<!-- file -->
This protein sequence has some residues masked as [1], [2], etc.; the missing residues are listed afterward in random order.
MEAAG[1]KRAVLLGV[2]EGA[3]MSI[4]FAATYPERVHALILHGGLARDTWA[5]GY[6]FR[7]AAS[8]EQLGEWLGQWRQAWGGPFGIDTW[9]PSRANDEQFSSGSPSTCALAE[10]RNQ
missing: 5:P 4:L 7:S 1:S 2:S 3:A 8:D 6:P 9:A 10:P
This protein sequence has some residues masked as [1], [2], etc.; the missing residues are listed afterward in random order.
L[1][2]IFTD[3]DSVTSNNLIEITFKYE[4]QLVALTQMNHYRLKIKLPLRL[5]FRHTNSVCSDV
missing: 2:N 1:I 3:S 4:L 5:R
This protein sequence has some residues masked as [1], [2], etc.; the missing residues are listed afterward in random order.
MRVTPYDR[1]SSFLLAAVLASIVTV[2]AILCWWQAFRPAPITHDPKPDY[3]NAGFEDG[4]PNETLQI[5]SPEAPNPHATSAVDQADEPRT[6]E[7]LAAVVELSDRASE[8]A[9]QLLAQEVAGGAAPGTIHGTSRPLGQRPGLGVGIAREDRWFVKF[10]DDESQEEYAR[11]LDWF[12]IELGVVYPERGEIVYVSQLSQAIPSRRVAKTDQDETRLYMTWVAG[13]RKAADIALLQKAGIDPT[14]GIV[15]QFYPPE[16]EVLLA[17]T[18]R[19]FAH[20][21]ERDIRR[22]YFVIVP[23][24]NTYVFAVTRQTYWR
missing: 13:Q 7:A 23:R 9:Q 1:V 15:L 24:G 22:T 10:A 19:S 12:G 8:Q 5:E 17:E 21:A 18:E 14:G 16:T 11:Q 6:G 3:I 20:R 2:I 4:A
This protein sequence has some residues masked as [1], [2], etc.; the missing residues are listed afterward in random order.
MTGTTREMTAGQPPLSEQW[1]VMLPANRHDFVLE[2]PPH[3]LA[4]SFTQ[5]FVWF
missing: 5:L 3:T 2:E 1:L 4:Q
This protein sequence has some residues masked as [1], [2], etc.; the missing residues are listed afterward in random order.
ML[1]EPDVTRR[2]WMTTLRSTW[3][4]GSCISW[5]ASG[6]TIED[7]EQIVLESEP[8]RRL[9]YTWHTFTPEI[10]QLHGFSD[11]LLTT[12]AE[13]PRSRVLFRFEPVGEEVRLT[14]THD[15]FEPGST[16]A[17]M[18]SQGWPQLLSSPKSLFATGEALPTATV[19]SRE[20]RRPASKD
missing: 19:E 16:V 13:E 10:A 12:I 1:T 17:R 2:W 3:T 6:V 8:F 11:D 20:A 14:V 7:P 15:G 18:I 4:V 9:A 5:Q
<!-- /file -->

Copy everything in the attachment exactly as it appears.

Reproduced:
This protein sequence has some residues masked as [1], [2], etc.; the missing residues are listed afterward in random order.
MEAAG[1]KRAVLLGV[2]EGA[3]MSI[4]FAATYPERVHALILHGGLARDTWA[5]GY[6]FR[7]AAS[8]EQLGEWLGQWRQAWGGPFGIDTW[9]PSRANDEQFSSGSPSTCALAE[10]RNQ
missing: 5:P 4:L 7:S 1:S 2:S 3:A 8:D 6:P 9:A 10:P
This protein sequence has some residues masked as [1], [2], etc.; the missing residues are listed afterward in random order.
L[1][2]IFTD[3]DSVTSNNLIEITFKYE[4]QLVALTQMNHYRLKIKLPLRL[5]FRHTNSVCSDV
missing: 2:N 1:I 3:S 4:L 5:R
This protein sequence has some residues masked as [1], [2], etc.; the missing residues are listed afterward in random order.
MRVTPYDR[1]SSFLLAAVLASIVTV[2]AILCWWQAFRPAPITHDPKPDY[3]NAGFEDG[4]PNETLQI[5]SPEAPNPHATSAVDQADEPRT[6]E[7]LAAVVELSDRASE[8]A[9]QLLAQEVAGGAAPGTIHGTSRPLGQRPGLGVGIAREDRWFVKF[10]DDESQEEYAR[11]LDWF[12]IELGVVYPERGEIVYVSQLSQAIPSRRVAKTDQDETRLYMTWVAG[13]RKAADIALLQKAGIDPT[14]GIV[15]QFYPPE[16]EVLLA[17]T[18]R[19]FAH[20][21]ERDIRR[22]YFVIVP[23][24]NTYVFAVTRQTYWR
missing: 13:Q 7:A 23:R 9:Q 1:V 15:L 24:G 22:T 10:A 19:S 12:G 8:Q 5:E 17:E 21:A 18:E 14:G 16:T 11:Q 6:G 3:I 20:R 2:I 4:A
This protein sequence has some residues masked as [1], [2], etc.; the missing residues are listed afterward in random order.
MTGTTREMTAGQPPLSEQW[1]VMLPANRHDFVLE[2]PPH[3]LA[4]SFTQ[5]FVWF
missing: 5:L 3:T 2:E 1:L 4:Q
This protein sequence has some residues masked as [1], [2], etc.; the missing residues are listed afterward in random order.
ML[1]EPDVTRR[2]WMTTLRSTW[3][4]GSCISW[5]ASG[6]TIED[7]EQIVLESEP[8]RRL[9]YTWHTFTPEI[10]QLHGFSD[11]LLTT[12]AE[13]PRSRVLFRFEPVGEEVRLT[14]THD[15]FEPGST[16]A[17]M[18]SQGWPQLLSSPKSLFATGEALPTATV[19]SRE[20]RRPASKD
missing: 19:E 16:V 13:E 10:A 12:I 1:T 17:R 2:W 3:T 6:V 8:F 11:D 20:A 14:V 7:P 15:G 18:I 4:V 9:A 5:Q